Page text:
Seoul 1988

Seoul Olympics 1988

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After extensive political boycotts at the preceding three Olympic Games almost all IOC's national members were again gathered at the Seoul olympics, which was held from September 17 to 2nd of October 1988.

It was a big surprise when Seoul at the IOC Session in Baden-Baden in 1981 was awarded the Olympic Games in 1988 in competition with Nagoya, Athens and Melbourne. The political situation in South Korea was anything but stable, and choosing Seoul seemed to be a risky decision.

It turned out that the IOC had assessed the situation correctly. The Koreans launched a comprehensive program of economic reform, a democratization process in the country secured a free constitution, and Seoul with an investment of 3.1 billion $ created a perfect setting for the 24th Summer Olympics in 1988.

Seoul 1988 was not completely free of political trouble and boycotts, as seven of the IOC national members refused to attend. North Korea stayed away in bitterness over not being recognized as co-organizer. In solidarity with North Korea, Cuba, Ethiopia, Albania and the Seychelles did not participate. Nicaragua withdrew because of a domestic civil war troubles, and Madagascar withdrew for financial reasons. Finally, South Africa was still excluded from participation because of its racial policies.

Seoul was in 1988 a modern metropolis with more than 10 million people and was considered the world's sixth largest city at that time. Seoul mixed an Eastern traditional lifestyles with a vibrant commercial life with a clear Western orientation. The new Olympic stadium with seating for 70,000 spectators was placed on the Han river's south bank, a few kilometers from Seoul's city center.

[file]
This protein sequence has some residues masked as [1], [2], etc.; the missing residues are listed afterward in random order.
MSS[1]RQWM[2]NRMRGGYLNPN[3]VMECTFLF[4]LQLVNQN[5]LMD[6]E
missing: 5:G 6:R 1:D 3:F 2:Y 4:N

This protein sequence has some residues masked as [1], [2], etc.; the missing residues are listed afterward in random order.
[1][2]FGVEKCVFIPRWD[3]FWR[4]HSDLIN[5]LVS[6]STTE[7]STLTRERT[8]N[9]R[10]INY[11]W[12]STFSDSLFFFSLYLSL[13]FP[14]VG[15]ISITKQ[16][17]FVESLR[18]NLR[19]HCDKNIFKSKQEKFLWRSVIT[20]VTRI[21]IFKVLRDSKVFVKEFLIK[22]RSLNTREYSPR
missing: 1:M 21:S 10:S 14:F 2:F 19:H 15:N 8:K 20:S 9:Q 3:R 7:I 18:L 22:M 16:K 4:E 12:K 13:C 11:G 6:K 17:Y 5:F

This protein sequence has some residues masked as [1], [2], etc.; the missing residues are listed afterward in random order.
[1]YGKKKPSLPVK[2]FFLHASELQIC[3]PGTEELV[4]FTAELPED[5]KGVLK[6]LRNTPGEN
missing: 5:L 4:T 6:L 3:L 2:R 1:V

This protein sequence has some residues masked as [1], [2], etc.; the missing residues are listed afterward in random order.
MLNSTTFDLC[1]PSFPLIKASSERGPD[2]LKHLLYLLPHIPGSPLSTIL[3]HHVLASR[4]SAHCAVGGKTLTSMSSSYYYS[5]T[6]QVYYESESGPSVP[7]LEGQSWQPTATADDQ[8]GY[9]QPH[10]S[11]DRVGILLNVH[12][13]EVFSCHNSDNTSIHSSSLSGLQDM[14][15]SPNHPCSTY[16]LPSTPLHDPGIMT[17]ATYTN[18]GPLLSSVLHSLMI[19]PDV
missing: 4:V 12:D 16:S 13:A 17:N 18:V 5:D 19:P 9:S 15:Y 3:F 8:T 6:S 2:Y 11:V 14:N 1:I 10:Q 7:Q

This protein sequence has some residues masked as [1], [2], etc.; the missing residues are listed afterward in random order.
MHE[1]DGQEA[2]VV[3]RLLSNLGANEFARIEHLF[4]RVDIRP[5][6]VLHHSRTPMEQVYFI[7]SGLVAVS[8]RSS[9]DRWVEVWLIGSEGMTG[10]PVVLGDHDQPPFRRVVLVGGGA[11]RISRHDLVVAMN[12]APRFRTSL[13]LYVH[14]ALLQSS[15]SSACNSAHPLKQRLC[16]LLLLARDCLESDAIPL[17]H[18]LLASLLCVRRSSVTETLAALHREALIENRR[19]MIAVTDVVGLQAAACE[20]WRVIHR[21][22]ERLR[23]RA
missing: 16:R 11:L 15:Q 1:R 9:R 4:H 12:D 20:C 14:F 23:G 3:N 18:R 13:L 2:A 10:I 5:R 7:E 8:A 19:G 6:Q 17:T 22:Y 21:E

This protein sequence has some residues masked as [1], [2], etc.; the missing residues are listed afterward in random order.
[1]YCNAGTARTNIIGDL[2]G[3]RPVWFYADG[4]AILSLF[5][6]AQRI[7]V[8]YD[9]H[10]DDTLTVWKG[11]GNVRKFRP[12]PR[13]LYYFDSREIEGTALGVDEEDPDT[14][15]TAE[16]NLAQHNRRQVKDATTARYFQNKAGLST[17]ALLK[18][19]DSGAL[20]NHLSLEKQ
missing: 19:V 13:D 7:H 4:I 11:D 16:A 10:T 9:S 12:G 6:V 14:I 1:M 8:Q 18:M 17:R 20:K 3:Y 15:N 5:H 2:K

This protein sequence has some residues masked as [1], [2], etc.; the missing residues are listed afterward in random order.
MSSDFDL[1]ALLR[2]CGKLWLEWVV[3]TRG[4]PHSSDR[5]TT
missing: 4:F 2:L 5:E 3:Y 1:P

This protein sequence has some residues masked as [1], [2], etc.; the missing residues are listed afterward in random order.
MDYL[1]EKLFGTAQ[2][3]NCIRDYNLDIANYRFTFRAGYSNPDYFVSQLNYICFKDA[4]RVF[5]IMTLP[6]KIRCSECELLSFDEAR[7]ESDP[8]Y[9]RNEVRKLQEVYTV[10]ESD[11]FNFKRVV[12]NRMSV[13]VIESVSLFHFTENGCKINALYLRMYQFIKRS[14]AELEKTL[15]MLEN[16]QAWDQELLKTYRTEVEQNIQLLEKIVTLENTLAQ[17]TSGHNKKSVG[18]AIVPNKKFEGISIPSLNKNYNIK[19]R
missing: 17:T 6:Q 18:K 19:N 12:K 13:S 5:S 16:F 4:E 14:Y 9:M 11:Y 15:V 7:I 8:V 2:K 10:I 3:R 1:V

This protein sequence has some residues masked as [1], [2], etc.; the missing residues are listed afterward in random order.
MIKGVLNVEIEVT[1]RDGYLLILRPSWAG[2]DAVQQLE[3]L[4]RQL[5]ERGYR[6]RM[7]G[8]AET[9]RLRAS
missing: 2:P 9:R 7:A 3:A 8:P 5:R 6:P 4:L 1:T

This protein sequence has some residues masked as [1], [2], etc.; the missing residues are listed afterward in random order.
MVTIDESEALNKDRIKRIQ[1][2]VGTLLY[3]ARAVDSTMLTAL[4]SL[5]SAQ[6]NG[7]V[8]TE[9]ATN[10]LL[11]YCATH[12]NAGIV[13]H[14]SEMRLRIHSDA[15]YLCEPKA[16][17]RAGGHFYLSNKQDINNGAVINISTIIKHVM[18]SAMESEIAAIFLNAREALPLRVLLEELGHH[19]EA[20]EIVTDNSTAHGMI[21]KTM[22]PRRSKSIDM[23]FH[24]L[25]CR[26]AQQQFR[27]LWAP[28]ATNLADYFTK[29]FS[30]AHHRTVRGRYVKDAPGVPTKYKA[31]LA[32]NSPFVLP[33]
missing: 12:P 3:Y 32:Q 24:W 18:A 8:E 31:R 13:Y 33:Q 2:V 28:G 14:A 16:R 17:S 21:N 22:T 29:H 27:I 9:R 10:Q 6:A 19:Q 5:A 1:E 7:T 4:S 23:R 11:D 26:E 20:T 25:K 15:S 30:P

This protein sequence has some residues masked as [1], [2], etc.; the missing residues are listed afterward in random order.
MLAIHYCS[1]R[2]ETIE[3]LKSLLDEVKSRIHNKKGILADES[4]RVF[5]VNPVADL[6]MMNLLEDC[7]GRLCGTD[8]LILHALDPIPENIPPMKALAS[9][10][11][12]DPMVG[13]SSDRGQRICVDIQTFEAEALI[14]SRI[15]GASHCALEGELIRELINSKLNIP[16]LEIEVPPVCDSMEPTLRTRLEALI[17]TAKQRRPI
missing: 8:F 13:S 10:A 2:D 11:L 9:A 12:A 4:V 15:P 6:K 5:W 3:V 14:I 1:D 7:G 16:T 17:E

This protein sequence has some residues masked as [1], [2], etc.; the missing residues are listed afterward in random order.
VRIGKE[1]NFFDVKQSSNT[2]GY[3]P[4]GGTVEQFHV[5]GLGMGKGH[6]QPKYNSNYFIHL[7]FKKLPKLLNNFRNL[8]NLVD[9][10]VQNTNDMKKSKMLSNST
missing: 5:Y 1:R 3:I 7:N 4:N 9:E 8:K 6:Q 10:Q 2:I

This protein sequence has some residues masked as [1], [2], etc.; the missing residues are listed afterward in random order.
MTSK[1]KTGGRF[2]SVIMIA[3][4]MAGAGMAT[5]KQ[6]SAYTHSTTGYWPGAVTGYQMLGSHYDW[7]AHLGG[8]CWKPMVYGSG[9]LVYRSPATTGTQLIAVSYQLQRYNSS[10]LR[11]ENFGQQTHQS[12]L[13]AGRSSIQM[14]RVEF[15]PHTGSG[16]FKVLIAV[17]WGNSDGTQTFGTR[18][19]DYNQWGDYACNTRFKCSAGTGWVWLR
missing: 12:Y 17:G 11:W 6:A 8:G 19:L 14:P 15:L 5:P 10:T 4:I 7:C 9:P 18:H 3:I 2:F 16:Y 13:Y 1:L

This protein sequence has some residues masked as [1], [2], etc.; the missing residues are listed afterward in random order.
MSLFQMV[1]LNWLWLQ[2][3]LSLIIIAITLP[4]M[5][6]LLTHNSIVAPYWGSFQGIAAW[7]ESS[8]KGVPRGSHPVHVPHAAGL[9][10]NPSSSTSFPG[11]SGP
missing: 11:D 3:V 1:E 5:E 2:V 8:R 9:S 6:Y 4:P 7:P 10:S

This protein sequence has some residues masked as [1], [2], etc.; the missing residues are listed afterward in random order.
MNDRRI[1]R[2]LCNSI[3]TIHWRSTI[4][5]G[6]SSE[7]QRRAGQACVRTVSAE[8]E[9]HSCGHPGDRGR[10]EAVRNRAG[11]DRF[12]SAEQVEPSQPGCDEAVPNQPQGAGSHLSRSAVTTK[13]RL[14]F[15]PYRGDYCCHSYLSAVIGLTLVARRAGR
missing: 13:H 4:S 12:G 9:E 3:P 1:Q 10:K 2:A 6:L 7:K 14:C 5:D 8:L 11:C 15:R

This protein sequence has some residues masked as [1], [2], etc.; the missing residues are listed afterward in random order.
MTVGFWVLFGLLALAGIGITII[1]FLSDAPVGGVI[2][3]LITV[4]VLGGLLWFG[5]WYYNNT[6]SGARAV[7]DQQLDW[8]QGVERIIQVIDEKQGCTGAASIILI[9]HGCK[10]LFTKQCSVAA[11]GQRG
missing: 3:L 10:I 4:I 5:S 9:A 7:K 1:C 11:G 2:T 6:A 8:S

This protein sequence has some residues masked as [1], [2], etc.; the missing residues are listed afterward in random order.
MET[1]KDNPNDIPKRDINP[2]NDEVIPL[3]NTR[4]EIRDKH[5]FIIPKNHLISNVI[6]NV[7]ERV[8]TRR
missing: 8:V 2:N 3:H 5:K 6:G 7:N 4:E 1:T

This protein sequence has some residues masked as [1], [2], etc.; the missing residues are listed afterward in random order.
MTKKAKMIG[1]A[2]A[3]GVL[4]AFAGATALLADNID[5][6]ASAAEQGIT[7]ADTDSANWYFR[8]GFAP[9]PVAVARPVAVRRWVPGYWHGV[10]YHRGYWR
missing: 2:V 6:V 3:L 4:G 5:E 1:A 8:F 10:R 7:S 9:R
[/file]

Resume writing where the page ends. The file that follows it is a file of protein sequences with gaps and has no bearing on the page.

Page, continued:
In the Seoul 1988 olympics, athletes competed in 237 disciplines in 25 sports. Compared to the previous games in Los Angeles table tennis was a new olympic sport, while tennis after 64 years of absence once again was included in the olympic program. In relation to tennis the IOC now accepted the participation of a number of tennis players who annually earned millions on their sport. The olympics was still officially only for amateurs, but this condition was considered fulfilled for players who were members of an amateur association. This was the situation for tennis players - in contrast to for example professional boxers and professional cyclists who were members in a professional association and therefore could not compete in the Seoul olympics.

The biggest headlines from Seoul 1988 was spent on Canadian Ben Johnson. The day after his victory in the men's 100 meters race in a new world record time he was exposed in a doping fraud case. Ben Johnson was far from being the first olympic athlete to be nailed for doping, but he was the first of the really big names that were caught.

The Seoul olympics were, however, also marked by a number of top performances. East German swimmer Kristin Otto won six gold medals. American Matt Biondi won seven medals in the swimming pool, including five gold. Greg Louganis, U.S., became the first diver to win gold in both the 3 meter diving board and from the tower in two olympic games. In the athletics stadium Florence Griffith-Joyner, USA, impressed with three gold medals and a number of unique records. For the second time in a row Carl Lewis, USA, won the gold medal in both the 100 meters race and the long jump.

For the first time since 1976, the three olympic superpowers were all present in Seoul 1988, and the relative position between them in relation to gold medals won was unchanged compared to 1976. The Soviet Union was best nation in front of East Germany and the U.S. After these three host nation South Korea followed in fourth position at the Seoul olympics.

Follow this link for a detailed and interactive medal standing for Seoul 1988.
This story about the Seoul Olympics 1988 is based on the official Olympic reports and the Olympian Database
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